Earl Thornton Ricks was born in West Point, Mississippi, and reared in Stamps in Lafayette County in southwestern Arkansas. Attracted to flying from an early age, he graduated from Parks College of Engineering, Aviation and Technology in St. Louis, Missouri, purchased a biplane and became a pilot.
In 1935 he moved to Hot Springs and became partners with Raymond Clinton (brother of Bill Clinton's adoptive father Roger Clinton, Sr.) in the Ricks-Clinton Buick car dealership.
In March 1940, Ricks joined the Arkansas National Guard as a member of the 154th Observation Squadron, and soon received his commission as a Second Lieutenant. In September he entered federal service as a member of the 17th Bombardment Group. In 1941 he was named Commander of the 36th Strategic Air Base in Miami, Florida, the departure point for soldiers deploying to North Africa. Ricks subsequently received appointment as Commander of Payne Airfield in Cairo, Egypt.
Promoted to Colonel in April, 1944, Ricks was assigned as Deputy Commander of the Southwest Pacific Wing, Air Transport Command, operating in Australia, New Guinea, and the Philippines.
At the end of the Pacific campaign, Ricks piloted the Japanese delegation from Ie Shima to Manila to receive surrender terms from General of the Army Douglas MacArthur.
Ricks served in the post-war occupation of Japan, and oversaw the landing of two occupation divisions at Atsugi airdrome in Yokohama.
After the war Ricks returned to his Hot Springs car dealership and started a charter flying service.
He became involved in politics as a member of a group of veterans, led by Raymond Clinton and Sidney McMath, which attempted to overthrow the political organization led by Mayor Leo McLaughlin. This veterans group, the "GIs," prevailed in the 1946 municipal elections, and Ricks won the contest for Mayor. He served one term, 1947 to 1949, and made efforts to change Hot Springs' reputation as a "sin city" of gambling and vice, while also carrying out a program of improvements to roads, water and sanitation systems.
In 1948 McMath won election as Governor. In 1949 he appointed Ricks as Adjutant General of the Arkansas National Guard, and Ricks was promoted to Brigadier General.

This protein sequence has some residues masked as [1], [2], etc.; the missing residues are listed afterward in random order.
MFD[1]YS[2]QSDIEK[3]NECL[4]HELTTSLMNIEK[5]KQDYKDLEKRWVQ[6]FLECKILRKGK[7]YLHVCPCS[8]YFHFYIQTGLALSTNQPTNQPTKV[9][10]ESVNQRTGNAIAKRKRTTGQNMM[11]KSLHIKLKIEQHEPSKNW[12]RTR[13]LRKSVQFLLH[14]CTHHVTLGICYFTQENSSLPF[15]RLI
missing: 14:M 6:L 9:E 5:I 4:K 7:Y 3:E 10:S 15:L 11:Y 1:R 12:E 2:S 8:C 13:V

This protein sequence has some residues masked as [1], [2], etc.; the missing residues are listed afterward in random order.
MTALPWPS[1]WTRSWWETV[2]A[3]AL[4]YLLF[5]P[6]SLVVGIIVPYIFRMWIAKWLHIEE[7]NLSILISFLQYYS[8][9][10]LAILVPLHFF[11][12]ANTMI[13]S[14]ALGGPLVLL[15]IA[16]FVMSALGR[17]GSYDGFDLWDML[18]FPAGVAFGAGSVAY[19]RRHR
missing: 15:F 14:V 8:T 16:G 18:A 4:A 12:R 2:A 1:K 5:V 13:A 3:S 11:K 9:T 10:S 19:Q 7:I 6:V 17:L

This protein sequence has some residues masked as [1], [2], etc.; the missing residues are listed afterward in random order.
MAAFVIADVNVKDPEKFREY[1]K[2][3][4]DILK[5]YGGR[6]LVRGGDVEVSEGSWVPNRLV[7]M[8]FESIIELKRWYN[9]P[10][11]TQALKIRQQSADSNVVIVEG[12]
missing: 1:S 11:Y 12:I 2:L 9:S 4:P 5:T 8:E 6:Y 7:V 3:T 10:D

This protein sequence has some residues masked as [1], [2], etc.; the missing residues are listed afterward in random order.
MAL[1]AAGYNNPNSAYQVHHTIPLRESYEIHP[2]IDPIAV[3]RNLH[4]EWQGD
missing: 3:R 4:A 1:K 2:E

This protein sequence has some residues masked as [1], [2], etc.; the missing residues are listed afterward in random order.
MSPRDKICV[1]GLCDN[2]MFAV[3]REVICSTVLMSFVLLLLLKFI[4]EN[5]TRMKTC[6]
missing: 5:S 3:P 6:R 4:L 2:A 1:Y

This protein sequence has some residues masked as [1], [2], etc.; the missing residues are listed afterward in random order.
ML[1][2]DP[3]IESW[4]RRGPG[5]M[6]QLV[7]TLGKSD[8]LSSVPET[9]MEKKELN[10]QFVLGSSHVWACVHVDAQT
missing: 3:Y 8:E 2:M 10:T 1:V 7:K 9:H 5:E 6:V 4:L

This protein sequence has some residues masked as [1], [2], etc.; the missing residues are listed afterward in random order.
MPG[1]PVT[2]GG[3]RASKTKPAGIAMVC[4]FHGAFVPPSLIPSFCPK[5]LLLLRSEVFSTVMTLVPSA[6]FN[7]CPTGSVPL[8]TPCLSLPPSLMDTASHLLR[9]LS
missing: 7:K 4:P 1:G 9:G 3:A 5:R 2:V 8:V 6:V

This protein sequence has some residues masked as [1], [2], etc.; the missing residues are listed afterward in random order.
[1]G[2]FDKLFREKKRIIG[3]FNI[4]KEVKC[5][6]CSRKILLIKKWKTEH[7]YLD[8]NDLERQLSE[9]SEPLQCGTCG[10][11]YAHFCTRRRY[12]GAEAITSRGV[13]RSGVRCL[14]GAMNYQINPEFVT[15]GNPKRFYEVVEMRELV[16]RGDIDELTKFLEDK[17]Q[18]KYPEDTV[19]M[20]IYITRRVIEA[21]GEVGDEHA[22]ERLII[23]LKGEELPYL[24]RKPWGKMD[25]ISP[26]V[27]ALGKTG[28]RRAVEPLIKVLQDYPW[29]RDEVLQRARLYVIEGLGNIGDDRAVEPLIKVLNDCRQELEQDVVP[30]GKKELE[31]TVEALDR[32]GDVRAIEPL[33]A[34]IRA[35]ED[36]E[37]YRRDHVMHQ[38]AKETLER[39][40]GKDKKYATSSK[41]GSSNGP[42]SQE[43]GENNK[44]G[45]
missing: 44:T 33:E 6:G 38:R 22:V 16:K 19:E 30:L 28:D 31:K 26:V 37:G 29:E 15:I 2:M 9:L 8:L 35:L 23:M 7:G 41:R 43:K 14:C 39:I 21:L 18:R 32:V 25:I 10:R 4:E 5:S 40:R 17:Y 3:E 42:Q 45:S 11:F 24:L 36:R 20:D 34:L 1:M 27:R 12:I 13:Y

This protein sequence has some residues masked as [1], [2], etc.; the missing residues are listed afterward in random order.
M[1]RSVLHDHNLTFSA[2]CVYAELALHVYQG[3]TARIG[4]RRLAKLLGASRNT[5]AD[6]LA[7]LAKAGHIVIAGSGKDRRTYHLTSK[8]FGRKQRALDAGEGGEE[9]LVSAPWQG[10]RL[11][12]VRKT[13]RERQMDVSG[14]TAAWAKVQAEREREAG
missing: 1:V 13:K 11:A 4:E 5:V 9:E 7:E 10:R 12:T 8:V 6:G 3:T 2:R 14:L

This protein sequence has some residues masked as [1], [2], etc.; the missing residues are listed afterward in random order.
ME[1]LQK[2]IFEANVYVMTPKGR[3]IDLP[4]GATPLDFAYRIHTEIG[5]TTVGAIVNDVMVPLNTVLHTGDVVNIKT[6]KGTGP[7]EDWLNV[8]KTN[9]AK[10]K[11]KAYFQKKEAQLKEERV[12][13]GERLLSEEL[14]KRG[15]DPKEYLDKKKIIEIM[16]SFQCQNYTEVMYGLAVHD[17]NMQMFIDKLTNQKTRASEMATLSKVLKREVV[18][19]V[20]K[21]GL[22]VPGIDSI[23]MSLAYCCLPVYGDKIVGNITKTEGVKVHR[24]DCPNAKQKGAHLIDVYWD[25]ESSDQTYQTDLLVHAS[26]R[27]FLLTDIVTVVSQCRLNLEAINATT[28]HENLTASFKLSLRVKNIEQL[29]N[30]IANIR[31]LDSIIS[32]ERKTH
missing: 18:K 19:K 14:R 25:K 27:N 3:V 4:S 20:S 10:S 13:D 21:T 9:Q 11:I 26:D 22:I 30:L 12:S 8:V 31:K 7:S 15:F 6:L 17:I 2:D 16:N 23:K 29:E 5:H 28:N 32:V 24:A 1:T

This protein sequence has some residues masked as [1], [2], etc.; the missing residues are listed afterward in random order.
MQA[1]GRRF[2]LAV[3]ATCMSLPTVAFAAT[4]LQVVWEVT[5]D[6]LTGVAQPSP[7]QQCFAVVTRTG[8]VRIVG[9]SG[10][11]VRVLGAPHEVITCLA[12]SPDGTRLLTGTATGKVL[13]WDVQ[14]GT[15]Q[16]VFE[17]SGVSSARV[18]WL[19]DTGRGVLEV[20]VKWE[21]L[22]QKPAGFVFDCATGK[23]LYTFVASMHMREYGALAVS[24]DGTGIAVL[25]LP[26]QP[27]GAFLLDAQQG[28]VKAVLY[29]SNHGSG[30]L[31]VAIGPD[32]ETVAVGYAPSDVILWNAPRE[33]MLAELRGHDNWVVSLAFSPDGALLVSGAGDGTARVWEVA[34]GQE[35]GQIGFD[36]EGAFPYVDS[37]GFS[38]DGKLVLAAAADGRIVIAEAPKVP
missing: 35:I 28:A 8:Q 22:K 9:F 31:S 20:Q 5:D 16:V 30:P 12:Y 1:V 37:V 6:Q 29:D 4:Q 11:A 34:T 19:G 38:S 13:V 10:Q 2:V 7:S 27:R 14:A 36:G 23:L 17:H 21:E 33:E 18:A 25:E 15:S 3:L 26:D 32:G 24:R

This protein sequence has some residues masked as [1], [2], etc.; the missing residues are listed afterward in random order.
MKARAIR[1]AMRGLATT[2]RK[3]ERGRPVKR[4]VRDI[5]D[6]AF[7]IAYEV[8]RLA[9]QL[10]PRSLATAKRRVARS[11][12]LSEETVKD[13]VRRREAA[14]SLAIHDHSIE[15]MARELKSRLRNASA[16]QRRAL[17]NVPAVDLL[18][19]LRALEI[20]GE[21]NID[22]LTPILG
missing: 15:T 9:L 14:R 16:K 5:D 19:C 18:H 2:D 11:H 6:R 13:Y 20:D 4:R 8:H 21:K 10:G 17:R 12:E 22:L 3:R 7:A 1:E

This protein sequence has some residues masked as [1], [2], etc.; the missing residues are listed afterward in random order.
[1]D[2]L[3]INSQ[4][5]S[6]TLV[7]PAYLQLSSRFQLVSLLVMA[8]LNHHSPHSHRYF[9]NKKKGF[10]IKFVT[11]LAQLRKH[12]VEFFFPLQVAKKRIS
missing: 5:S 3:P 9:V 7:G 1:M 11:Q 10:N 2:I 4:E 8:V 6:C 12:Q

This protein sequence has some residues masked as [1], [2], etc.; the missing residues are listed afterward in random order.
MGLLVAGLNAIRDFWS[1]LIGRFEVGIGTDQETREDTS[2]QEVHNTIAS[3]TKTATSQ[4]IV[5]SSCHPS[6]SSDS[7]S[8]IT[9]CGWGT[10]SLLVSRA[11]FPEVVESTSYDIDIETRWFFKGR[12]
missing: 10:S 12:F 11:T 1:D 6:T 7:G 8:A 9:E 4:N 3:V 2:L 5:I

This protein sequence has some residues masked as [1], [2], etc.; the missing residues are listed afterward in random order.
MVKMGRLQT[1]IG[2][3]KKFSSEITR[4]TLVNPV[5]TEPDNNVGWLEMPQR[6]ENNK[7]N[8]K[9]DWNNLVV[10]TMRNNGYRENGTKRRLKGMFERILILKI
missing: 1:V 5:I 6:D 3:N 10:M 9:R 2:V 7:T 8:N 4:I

In 1950 Ricks was appointed Chief of the Air Force Division at the National Guard Bureau and Deputy Chief of the National Guard Bureau, receiving promotion to Major General.
In early to mid-1953 Ricks served four months as the acting Chief of the National Guard Bureau, following the retirement of Raymond H. Fleming.
Ricks was diagnosed with cancer in 1953 and had a tumor removed from his leg. He did not recover, and died at Walter Reed Army Medical Center on January 4, 1954. He is buried at Lakeside Cemetery in Stamps.
Ricks was a recipient of the Legion of Merit and the Air Medal.
In 1930 Ricks married Hazel Brown, daughter of a partner in Bodcaw Lumber, the largest lumber company in the world at the time. They had four children, and his wife and children survived him.
The 188th Fighter Wing was nicknamed "Ricks' Rippers".
Ricks was inducted into the Arkansas Aviation Hall of Fame in 1983.
The Air National Guard's annual award for best unit airmanship is called the Earl T. Ricks Award.
The National Guard armory in Little Rock, Arkansas is named for him.
In the 1950s and 1960s the Air National Guard conducted an annual Ricks Memorial Trophy contest, a cross country timed air race designed to showcase the capabilities of the newly formed Air National Guard.
Ricks bought the home of spa and railroad entrepreneur Samuel W. Fordyce in 1932. Still privately owned, in 2003 the 14-room log structure and the nearly 500 acres that adjoin it were designated the Fordyce-Ricks House Historic District by the National Register of Historic Places.